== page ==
First Person is a series of interviews with the first authors of a selection of papers published in Disease Models & Mechanisms, helping researchers promote themselves alongside their papers. Zongwang Zhang is first author on ‘ A DUSP6 inhibitor suppresses inflammatory cardiac remodeling and improves heart function after myocardial infarction’, published in DMM. Zongwang is a PhD student in the lab of Jing-Wei Xiong at Peking University, Beijing, China, investigating therapeutic targets and drugs for cardiovascular diseases.
How would you explain the main findings of your paper to non-scientific family and friends?
Cardiovascular disease is the leading cause of death worldwide. Myocardial infarction is one of the cardiovascular diseases, considered as an epidemic in the modern world and a serious threat to human health and life. One of the main features of myocardial infarction is excessive inflammation followed by fibrotic scarring caused by excessive deposition of extracellular matrix during ventricular remodeling. However, there is no effective method to repair the heart by controlling inflammation in time and inhibiting the development of fibrosis. Previous studies in our laboratory found that inhibition of dual-specificity phosphatase (DUSP6) can promote heart regeneration in zebrafish and heart repair in rats. Therefore, we selected the DUSP6 small-molecule inhibitor (E)-2-benzylidene-3-(cyclohexylamino)-2,3-dihydro-1H-inden-1-one (BCI) to explore its effects on rats with myocardial infarction. The results showed that intravenous injection of BCI could improve cardiac function, and reduce myocardial apoptosis and cardiac fibrosis in rats with myocardial infarction, which was directly related to the inhibition of cardiac macrophages and neutrophil activity. BCI inhibited the differentiation of bone-marrow cells into macrophages. In addition, a single local injection of poly (D, L-lactate-glycolic acid)-coated BCI after myocardial infarction had a significant effect on cardiac repair. In conclusion, our work demonstrates that the DUSP6 inhibitor BCI is an attractive potential drug for the treatment of myocardial infarction, revealing a new mechanism by which BCI inhibits macrophage formation and inflammation.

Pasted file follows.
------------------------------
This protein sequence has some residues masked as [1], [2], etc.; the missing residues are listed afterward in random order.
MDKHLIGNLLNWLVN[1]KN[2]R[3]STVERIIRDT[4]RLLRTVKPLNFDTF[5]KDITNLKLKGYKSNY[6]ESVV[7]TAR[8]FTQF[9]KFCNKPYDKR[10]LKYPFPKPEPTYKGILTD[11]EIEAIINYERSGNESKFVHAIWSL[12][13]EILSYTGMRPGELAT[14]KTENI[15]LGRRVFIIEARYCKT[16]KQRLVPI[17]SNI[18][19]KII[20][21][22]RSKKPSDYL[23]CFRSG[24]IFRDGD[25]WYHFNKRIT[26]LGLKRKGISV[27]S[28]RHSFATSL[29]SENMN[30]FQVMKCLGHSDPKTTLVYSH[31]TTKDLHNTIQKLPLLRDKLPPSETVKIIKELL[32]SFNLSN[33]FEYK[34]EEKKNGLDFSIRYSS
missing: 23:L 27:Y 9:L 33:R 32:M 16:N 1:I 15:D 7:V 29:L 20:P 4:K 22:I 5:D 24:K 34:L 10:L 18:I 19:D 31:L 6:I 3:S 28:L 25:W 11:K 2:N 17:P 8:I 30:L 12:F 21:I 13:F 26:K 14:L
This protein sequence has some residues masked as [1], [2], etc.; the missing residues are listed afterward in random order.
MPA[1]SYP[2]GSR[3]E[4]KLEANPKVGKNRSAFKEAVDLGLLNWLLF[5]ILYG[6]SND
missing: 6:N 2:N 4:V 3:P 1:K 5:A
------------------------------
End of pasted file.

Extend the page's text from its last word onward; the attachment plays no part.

“We demonstrate that BCI is an attractive potential drug for myocardial infarction, providing new mechanistic insights into the inflammatory response after myocardial infarction.”
What are the potential implications of these results for your field of research?
Compared with surgical treatment of myocardial infarction, drug therapy can reduce the pain of patients and avoid unnecessary injury. However, existing drugs for the treatment of myocardial infarction are limited, and the development of more effective small-molecule drugs has broad prospects. We report the beneficial effects of the DUSP6 inhibitor BCI by improving cardiac function and ameliorating cardiac inflammation and fibrosis, at least partly by weakening the p38–NF-κB signalling pathway. In conclusion, we demonstrate that BCI is an attractive potential drug for myocardial infarction, providing new mechanistic insights into the inflammatory response after myocardial infarction. Thus, BCI can be used for the treatment of heart disease and other related inflammatory diseases.